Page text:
Place the box in a cool place {shed or garage} and use them as needed.  If the carrots/beets are too wet, they will rot.  If they are too dry, they will split, harden and be mostly disgusting.  It’s a delicate balance that may take some trial and error.  Again, check them regularly for spoilage.

I hope that helps a little.  As always, I am sure you can learn a lot more from my readers than me, though, so how do you prepare your root crops for storage?  How do you store them?

~Mavis

The Backyard Homestead

Looking for a cool garden book to read this winter? Check out The Backyard Homestead: Produce all the food you need on just a quarter acre!

This post may contain affiliate links. These affiliate links help support this site. For more information, please see my disclosure policy. Thank you for supporting One Hundred Dollars a Month.

How to Grow Your Own Food – 10/9/2013 Garden Tally

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garden boxes

Is it just me, or does my garden look totally naked? Sheesh, all I did was pull up a few dying plants and tidy up the place and now the garden is almost bare. I don’t know whether to be happy this years harvest is nearly over, or if I should be motivated to get out there and plant more. We harvested just under 150 pounds of homegrown produce this week. Not as much as I was hoping for, but hey, 1,309 pounds of veggies isn’t too bad if you ask me.

Right now we have Swiss chard, kale, broccoli, fava beans, carrots, peas, leeks turnips and beets growing in the garden boxes. We also have lettuce, peas and tomatoes growing in the greenhouse.

I guess it really is time to pull out the grow lights and get planting if I want to have some fresh greens this winter.

~Mavis

Here is what I have harvested so far this year:

fresh basil

Basil – 1 pound 3 ounces

We are currently out of fresh basil right now. Although we’ve enjoyed making fresh pesto and strawberry basil jam this summer.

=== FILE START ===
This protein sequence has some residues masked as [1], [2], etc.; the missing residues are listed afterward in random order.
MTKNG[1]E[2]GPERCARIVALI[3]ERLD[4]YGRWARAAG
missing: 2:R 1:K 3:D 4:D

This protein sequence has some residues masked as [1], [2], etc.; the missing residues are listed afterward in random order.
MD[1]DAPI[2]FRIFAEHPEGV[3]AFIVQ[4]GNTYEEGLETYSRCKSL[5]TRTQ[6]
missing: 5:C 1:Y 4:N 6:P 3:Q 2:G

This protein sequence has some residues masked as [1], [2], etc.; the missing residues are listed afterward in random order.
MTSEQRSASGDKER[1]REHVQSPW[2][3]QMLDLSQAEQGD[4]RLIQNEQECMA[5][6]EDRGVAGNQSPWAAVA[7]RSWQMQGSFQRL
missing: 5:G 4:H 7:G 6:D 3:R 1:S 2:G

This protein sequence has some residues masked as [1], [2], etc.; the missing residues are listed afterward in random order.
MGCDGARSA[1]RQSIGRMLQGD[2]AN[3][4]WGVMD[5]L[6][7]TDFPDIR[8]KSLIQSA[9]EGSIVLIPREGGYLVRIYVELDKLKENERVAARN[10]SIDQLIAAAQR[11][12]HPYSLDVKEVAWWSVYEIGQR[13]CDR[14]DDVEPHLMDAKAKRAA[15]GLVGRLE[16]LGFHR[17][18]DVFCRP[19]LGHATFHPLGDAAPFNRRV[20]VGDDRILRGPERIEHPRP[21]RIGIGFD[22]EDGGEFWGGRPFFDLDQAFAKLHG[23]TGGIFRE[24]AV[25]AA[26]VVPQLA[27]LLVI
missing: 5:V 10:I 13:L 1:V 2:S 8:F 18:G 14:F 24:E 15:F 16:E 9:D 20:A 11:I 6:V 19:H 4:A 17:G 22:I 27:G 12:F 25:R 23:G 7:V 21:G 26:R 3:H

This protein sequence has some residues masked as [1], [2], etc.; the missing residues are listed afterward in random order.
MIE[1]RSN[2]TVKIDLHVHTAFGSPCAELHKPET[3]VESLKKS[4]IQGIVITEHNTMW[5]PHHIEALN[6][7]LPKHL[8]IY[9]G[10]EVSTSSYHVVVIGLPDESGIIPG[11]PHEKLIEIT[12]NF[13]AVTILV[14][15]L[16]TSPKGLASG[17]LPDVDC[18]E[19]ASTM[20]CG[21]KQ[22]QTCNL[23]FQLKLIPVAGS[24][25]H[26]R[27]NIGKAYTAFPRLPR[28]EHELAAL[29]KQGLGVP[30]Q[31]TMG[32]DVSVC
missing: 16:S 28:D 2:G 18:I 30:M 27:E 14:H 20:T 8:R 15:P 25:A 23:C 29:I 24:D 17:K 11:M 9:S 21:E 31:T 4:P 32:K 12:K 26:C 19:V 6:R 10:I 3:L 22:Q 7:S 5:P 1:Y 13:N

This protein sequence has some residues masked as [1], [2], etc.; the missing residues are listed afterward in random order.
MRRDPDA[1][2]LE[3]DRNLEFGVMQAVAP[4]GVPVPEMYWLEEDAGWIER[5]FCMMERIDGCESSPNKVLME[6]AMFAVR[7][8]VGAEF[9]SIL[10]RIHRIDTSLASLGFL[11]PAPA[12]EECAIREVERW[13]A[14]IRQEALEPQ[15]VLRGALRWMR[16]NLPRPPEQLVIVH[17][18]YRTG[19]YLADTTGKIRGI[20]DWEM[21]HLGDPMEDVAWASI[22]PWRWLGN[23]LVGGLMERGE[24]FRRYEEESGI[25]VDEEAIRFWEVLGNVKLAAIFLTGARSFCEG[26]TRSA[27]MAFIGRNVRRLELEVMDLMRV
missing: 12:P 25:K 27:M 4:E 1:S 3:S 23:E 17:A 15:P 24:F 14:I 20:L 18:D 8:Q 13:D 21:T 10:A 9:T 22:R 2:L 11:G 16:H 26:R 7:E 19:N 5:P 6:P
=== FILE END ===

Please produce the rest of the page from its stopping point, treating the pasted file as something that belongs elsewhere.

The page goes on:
beets

Beets – 133 pounds 12 ounces

We’ve still got plenty of beets in the garden, and I think I’m going to get some more started and see if I can grow this over winter. Have you ever grown beets in the winter?

organic gardening bok choy

Bok Choy – 7 pounds

We pulled up all the remaining bok choy a while back and tossed it to the chickens. I don’t think I’ll plant it again until next spring.

broccoli

Broccoli – 13 ounces

Our broccoli plants are doing great and I’m looking forward to a late fall harvest.

cabbages

Cabbage - 40 pounds 14 ounce

Still waiting to harvest our fall cabbage!

carrots

Carrots – 43 pounds 11 ounces

It seems like I’ve been pulling up carrots left and right these days. Having homegrown carrots on hand for lunch snacks and to use in soups and stews is awesome.

chives

Chives – 2 pound 5 ounces

We regular chives and garlic chives growing right now.

lemon cucumbers

Cucumbers 9 pound 6 ounces

Our cucumbers are done for the season. I guess this means I’ll be buying hothouse cucumbers at Costco until next summer.

chicken scraps

Egg Count – 2,139

Chickens are cool. You give them food, and they give you eggs. It’s like you are constantly bartering with them. ;) This past week we collected 62 eggs. And, I’m happy top report, none of our chickens are broody. Yee-Haw! It’s the first time in a looooong while.

elephant garlic bulb

Garlic 9 pounds 2 ounces

We just planted our garlic last week and it should be ready sometime in July of 2014. :)

garlic scapes

Garlic Scapes 11 ounces

We use them to make Garlic Scape Pesto.

green beans

Green Beans 17 pounds 11 ounces

Our green beans are officially done for the year. Now if I want some fresh green beans I’ll have to get them from the store. Booo!